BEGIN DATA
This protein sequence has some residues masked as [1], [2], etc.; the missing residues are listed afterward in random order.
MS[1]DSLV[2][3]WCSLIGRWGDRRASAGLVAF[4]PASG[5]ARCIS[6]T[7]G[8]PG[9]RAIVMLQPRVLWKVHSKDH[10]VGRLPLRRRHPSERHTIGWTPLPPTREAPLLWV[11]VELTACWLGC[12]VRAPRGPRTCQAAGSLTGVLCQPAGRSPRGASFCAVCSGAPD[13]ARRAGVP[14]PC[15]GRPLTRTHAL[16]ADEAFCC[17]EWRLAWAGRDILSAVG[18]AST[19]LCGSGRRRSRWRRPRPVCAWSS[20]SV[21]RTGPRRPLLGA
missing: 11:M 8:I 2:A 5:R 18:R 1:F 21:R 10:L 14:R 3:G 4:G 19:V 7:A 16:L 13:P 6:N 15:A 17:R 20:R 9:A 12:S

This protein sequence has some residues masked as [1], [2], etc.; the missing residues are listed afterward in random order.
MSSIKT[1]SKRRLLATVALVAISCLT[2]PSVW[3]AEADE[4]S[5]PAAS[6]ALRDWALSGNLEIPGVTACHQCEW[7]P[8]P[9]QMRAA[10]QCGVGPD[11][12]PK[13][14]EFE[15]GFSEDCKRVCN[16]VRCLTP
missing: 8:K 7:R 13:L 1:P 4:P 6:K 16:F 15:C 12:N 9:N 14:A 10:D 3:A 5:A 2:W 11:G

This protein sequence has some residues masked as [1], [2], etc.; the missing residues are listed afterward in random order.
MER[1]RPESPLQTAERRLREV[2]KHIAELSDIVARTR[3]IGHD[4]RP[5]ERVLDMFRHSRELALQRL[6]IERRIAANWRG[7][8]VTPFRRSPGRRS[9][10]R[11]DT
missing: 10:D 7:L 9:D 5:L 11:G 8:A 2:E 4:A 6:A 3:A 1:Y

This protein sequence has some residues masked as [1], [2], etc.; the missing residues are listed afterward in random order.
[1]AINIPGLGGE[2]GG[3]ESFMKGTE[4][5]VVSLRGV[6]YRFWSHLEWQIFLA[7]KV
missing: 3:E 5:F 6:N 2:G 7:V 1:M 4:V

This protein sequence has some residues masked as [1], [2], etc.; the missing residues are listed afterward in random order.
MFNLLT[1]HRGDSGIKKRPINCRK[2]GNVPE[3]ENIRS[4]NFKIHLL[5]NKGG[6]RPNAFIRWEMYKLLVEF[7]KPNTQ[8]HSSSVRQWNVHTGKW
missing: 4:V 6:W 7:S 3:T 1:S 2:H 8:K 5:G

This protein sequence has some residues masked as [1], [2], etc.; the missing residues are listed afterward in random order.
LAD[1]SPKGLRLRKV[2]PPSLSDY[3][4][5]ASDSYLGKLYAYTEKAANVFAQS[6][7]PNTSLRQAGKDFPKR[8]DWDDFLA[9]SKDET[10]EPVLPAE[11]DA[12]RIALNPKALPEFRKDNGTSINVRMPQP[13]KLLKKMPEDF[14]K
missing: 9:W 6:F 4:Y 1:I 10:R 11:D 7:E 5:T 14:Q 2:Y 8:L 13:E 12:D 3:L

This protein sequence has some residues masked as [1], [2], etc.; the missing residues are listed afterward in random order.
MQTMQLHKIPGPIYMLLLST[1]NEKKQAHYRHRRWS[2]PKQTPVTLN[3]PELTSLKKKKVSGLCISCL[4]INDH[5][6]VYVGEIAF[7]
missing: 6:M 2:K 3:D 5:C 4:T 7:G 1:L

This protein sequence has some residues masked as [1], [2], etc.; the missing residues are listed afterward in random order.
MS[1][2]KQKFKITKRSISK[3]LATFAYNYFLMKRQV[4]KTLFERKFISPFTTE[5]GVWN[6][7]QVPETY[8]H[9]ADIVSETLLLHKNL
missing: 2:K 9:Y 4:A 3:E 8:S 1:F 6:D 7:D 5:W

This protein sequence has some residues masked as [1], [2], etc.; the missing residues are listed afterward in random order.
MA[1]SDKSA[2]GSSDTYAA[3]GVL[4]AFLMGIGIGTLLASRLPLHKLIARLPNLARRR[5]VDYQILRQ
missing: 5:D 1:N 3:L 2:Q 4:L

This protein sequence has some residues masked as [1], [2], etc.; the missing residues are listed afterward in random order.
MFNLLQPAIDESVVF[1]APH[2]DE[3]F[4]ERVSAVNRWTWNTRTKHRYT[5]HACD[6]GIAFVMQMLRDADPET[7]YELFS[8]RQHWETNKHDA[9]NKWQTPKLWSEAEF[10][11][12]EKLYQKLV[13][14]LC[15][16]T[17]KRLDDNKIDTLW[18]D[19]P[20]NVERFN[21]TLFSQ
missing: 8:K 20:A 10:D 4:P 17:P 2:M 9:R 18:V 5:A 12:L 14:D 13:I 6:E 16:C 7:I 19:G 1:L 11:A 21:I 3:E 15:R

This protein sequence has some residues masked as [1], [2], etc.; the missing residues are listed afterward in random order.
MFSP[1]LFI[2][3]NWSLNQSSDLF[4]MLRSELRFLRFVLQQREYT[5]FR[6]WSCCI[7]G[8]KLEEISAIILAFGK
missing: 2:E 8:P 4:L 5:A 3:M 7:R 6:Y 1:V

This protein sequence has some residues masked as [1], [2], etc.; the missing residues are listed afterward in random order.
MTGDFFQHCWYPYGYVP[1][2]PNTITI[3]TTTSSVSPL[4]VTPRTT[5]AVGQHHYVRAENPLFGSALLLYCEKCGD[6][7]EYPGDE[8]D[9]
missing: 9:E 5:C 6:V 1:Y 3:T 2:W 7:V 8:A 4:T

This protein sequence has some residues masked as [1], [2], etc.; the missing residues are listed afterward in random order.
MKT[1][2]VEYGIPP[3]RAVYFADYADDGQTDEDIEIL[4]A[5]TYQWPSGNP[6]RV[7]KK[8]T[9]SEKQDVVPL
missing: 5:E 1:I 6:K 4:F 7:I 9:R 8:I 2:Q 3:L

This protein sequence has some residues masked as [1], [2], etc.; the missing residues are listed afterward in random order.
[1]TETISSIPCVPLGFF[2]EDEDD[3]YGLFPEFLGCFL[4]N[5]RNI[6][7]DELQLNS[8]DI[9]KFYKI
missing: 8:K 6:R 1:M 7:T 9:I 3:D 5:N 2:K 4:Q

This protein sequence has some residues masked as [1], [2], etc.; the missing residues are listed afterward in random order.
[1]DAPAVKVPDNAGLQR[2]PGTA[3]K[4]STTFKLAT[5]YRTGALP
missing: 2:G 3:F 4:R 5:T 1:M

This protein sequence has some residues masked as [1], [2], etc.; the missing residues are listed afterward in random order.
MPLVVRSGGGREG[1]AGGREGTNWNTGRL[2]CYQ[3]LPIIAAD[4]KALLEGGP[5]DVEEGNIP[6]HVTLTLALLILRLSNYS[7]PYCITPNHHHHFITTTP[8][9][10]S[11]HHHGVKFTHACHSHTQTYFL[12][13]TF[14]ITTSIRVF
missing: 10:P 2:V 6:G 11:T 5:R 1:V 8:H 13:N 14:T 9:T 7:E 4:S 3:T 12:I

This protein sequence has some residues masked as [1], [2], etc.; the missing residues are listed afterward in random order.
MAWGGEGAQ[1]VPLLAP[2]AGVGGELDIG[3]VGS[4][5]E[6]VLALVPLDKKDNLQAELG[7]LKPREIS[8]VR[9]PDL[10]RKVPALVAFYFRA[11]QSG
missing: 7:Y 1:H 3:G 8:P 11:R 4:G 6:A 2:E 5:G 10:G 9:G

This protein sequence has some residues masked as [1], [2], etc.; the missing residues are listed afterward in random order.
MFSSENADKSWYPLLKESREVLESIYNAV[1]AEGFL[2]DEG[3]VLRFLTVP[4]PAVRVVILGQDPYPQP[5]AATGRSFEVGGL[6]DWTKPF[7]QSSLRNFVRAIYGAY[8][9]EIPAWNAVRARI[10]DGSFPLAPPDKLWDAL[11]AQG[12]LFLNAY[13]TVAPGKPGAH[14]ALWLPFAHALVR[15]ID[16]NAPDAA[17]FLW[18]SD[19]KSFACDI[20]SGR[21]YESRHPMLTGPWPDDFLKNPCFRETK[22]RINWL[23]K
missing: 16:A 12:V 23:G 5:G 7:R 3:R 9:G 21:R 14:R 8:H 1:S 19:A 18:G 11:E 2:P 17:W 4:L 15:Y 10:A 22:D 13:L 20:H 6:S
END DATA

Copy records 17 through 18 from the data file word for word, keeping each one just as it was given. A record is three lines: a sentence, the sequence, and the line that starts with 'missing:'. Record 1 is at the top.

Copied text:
This protein sequence has some residues masked as [1], [2], etc.; the missing residues are listed afterward in random order.
MAWGGEGAQ[1]VPLLAP[2]AGVGGELDIG[3]VGS[4][5]E[6]VLALVPLDKKDNLQAELG[7]LKPREIS[8]VR[9]PDL[10]RKVPALVAFYFRA[11]QSG
missing: 7:Y 1:H 3:G 8:P 11:R 4:G 6:A 2:E 5:G 10:G 9:G

This protein sequence has some residues masked as [1], [2], etc.; the missing residues are listed afterward in random order.
MFSSENADKSWYPLLKESREVLESIYNAV[1]AEGFL[2]DEG[3]VLRFLTVP[4]PAVRVVILGQDPYPQP[5]AATGRSFEVGGL[6]DWTKPF[7]QSSLRNFVRAIYGAY[8][9]EIPAWNAVRARI[10]DGSFPLAPPDKLWDAL[11]AQG[12]LFLNAY[13]TVAPGKPGAH[14]ALWLPFAHALVR[15]ID[16]NAPDAA[17]FLW[18]SD[19]KSFACDI[20]SGR[21]YESRHPMLTGPWPDDFLKNPCFRETK[22]RINWL[23]K
missing: 16:A 12:V 23:G 5:G 7:R 3:R 9:G 21:R 14:R 8:H 1:S 19:A 18:G 11:E 2:P 17:W 4:L 15:Y 10:A 22:D 13:L 20:H 6:S